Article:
The details are sparse, but the mayor said NYC would begin producing 50,000 of its own COVID-19 tests each week in May. If 50k New Yorkers were tested each week, it would only take three years to test us all. (Kathleen Culliton for Patch)

NYC added 3,778 to the total novel coronavirus death count on Tuesday, bringing the total number above 10,000. The new total number of deaths include people who died at home or in nursing homes but did not have a positive test result. People whose death certificates don’t mention COVID-19 were still not counted, which would be an additional 8,184 deaths. (Erin Durkin for Politico)

How can we find the cowards who fled the city during the pandemic? Check the trash. (Gabriel Sandoval, Ann Choi and Rosa Goldensohn for The City)

With less trash on the streets, New York City will have a new king. ALL HAIL OUR NEW LEADERS, THE RATS! (David Cruz for Gothamist)

An interactive map of novel coronavirus cases by zip code. (Michelle Young for Untapped New York)

The MTA announced health insurance for spouses and independents for three years and a $500,000 lump sum payment for the families of transit workers who die from COVID-19. (Kathleen Culliton for Patch)

Okay, so you’ve been home for a very long time. What do you want in your next home? (Michele Petry for StreetEasy)

A directory of mutual-aid networks, some borough specific and some citywide. (Maya Kaufman for Patch)

How to make space in kitchen cabinets, essential cookware, what to keep in a smaller-than-usual fridge, the spices you need, and more as a part of how to stock a tiny kitchen. (Jordi Lippe-McGraw for StreetEasy)

Getting desperate for something new? How about assembling a glamping text inside your apartment. (Will Gleason for Time Out)

The mayor put out a “renter relief” agenda on Monday, but the mayor has no authority to implement it. (Erik Engquist for The Real Deal)

Photos: With no cars on the road, New York City’s vehicle storage problem has come into focus. (Joseph Anastasio for Untapped New York)

Governor Cuomo is moving on from embarrassing Mayor de Blasio in public to standing up to the president, claiming if the president tries to reopen New York Trump would “have a problem,” but he’s also saying it’s not a feud. (Quint Forgey for Politico)

Are you ready for an “At-Home Gala” from The Metropolitan Opera? The first Met Gala I’m aware of where pants are 100% optional for everyone. (Devin Gannon for 6sqft)

San Francisco limited third-party delivery services to a 10% commission inspired city officials to ask for something similar in New York. Typical commissions are usually around 30%. (Erika Adams for Eater)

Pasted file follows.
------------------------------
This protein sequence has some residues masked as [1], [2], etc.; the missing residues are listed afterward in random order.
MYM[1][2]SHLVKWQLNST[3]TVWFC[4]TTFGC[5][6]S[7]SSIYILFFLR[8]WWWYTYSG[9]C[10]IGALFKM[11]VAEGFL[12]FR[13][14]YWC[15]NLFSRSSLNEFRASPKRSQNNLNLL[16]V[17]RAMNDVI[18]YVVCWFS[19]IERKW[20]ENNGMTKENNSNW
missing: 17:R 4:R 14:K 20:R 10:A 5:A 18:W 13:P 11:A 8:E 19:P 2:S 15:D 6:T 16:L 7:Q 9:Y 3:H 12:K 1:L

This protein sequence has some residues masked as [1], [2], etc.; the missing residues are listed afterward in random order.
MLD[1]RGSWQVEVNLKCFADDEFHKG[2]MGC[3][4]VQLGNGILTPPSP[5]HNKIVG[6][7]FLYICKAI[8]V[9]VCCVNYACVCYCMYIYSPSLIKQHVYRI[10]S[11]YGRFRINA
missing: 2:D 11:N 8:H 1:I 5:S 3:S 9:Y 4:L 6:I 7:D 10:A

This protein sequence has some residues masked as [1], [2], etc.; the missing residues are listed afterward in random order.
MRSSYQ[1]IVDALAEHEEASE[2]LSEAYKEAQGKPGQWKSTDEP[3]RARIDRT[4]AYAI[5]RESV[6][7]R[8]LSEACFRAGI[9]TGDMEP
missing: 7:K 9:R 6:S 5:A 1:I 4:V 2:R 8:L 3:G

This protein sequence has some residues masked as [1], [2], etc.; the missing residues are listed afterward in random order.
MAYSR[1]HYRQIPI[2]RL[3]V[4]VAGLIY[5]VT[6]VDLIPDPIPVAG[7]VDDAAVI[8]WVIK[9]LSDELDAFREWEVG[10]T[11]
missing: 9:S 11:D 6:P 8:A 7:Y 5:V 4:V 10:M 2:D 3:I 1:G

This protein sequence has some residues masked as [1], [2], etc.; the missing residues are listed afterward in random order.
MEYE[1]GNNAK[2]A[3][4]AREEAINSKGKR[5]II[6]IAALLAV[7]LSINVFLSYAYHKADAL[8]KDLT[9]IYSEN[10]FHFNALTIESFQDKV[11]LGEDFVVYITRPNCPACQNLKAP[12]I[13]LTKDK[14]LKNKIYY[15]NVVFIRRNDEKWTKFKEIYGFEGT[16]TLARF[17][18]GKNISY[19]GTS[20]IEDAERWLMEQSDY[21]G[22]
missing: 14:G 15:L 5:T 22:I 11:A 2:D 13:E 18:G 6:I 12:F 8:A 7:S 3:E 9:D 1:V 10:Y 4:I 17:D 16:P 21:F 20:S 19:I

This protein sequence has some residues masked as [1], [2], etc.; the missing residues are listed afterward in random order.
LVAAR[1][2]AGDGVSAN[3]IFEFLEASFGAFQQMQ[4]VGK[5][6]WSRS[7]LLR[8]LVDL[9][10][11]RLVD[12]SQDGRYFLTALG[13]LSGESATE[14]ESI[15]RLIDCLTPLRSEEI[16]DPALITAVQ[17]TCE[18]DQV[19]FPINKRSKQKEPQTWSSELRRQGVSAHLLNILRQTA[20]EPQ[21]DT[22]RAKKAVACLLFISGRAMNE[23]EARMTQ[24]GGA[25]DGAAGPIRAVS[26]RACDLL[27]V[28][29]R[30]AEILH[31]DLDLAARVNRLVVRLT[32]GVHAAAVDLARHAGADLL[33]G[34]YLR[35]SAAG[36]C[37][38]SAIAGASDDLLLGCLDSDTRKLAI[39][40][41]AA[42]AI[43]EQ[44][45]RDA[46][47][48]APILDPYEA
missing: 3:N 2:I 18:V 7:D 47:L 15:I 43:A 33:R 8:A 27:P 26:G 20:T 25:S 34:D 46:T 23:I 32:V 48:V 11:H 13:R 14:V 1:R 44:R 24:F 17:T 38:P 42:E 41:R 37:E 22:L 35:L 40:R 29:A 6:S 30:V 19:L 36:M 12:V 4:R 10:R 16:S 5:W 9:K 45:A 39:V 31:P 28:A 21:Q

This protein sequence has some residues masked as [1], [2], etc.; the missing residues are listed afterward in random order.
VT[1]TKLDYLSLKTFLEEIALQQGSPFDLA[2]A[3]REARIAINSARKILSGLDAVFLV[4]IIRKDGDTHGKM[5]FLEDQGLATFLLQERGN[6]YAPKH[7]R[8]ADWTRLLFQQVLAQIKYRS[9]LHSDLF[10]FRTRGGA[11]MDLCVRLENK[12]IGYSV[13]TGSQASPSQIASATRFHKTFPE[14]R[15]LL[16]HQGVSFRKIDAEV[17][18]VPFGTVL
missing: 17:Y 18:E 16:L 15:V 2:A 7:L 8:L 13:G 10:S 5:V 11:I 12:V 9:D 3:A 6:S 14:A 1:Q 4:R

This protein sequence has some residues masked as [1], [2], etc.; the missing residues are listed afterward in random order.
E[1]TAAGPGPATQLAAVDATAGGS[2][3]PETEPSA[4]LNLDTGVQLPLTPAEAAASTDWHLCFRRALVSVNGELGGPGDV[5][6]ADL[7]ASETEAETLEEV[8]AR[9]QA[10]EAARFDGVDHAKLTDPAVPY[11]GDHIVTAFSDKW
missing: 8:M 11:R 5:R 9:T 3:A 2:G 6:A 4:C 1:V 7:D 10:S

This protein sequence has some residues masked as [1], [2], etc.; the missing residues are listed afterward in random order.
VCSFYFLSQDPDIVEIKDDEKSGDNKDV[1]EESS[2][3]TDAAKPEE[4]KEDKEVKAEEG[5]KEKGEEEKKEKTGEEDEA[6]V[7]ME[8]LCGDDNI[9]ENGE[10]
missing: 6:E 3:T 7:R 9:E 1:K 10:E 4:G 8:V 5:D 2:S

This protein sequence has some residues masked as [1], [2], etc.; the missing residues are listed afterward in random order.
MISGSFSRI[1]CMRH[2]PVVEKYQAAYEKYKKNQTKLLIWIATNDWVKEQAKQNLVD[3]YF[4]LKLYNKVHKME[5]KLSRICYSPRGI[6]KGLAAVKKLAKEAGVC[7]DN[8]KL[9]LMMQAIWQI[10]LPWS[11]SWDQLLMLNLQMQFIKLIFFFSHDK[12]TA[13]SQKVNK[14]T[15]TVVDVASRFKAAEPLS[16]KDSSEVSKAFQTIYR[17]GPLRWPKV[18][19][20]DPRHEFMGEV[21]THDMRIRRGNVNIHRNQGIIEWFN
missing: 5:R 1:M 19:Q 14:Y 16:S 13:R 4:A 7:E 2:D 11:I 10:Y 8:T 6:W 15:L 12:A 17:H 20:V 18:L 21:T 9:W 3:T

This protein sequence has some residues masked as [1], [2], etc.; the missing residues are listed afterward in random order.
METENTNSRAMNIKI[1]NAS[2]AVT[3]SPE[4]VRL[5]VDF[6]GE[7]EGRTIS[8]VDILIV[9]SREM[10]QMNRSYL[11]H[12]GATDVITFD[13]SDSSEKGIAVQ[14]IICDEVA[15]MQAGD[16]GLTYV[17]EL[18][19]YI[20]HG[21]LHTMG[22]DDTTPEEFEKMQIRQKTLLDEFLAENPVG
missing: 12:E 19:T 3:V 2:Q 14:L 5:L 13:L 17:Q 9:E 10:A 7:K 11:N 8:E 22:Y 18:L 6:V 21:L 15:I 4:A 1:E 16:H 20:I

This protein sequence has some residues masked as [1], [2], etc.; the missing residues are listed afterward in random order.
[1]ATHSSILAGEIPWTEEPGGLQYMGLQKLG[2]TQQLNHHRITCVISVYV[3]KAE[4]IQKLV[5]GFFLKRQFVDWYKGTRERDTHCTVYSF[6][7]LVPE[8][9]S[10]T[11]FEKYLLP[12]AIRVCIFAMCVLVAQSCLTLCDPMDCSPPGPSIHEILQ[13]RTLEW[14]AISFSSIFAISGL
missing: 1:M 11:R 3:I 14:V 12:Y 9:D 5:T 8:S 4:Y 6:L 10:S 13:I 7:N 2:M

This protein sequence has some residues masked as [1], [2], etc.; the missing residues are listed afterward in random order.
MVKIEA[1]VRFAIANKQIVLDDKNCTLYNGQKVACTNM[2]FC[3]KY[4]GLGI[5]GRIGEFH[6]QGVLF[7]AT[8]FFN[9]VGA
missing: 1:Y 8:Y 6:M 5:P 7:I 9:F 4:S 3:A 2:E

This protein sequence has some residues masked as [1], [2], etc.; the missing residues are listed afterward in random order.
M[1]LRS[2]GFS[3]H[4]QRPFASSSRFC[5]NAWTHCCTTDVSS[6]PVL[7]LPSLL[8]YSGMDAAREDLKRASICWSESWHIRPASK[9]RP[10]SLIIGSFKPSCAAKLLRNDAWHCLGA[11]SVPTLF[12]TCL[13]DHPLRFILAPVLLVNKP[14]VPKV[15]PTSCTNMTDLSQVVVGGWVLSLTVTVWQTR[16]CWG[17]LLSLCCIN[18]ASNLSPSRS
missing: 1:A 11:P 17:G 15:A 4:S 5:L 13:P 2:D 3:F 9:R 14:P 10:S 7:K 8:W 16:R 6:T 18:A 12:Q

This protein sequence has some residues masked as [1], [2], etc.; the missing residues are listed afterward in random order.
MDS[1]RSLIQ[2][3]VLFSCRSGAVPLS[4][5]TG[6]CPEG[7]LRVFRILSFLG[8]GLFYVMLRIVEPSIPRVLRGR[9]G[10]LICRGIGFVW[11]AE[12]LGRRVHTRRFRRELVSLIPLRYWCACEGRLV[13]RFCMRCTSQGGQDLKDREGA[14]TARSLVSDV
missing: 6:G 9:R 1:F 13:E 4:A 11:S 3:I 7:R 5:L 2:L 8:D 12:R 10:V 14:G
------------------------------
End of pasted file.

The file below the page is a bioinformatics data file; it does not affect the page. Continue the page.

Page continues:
There’s a lawsuit in the U.S. District Court for the Southern District of New York alleging delivery companies violated U.S. antitrust laws by requiring that the restaurants charge customers the same price for dining in and delivery. (Tanay Warerkar for Eater)

The idea of giving birth during this pandemic is terrifying, but it’s happened hundreds of times across the city since the start of March. Inside the Brooklyn Hospital Center, not a single baby has been lost, even if their mother tested positive for COVID-19. (Sheri Fink for NY Times)

RIP Hank Steinbrenner, co-owner of the Yankees and the eldest son of George Steinbrenner. His death was not COVID-19-related. (Joe Pantorno for amNewyork Metro)

Remember when you were told to wear a mask, even if it was a Spider-Man mask? All the respect in the world to the New Yorkers out there wearing Spider-Man masks to stay safe. (EV Grieve)

Video: I can’t get enough of these drone videos of an empty New York. (Shaye Weaver for Time Out)

It’s a fridge full of free food in Bed-Stuy on Van Buren St. Volunteers at Community Solidarity, who run free food markets, restock the fridge multiple times a day. (Rose Adams for Brooklyn Paper)

It’s the other side of rising prices in a crisis, how suppliers are raising prices and how higher prices trickle down to the consumer. (Kitty Greenwald for Gothamist)

You see a seemingly endless list of sandwiches named for celebrities and you panic. Do you choose the Obama, Korean, Mona Lisa, Jackie Chan, Bernie Sanders, Mr. Bloom, or one of the dozen others? A review of Sunny & Annie’s Jackie Chan. (Robert Sietsema for Eater)

A look inside the operations of the field hospital in Central Park. The group, Samaritan’s Purse, has set up field hospitals in Mosul, Bangladesh, Ecuador, the Democratic Republic of Congo, and now New York City. (Sheri Fink for NY Times)

The Special Commissioner for Investigations for city schools is probing the Department of Education’s bid to quiet coronavirus infection information in the chaotic days before schools were closed. (Greg B. Smith for The City)

30 great spots for burger delivery. (Matt Tervooren for The Infatuation)

Thanks to reader Xan for today’s featured photo!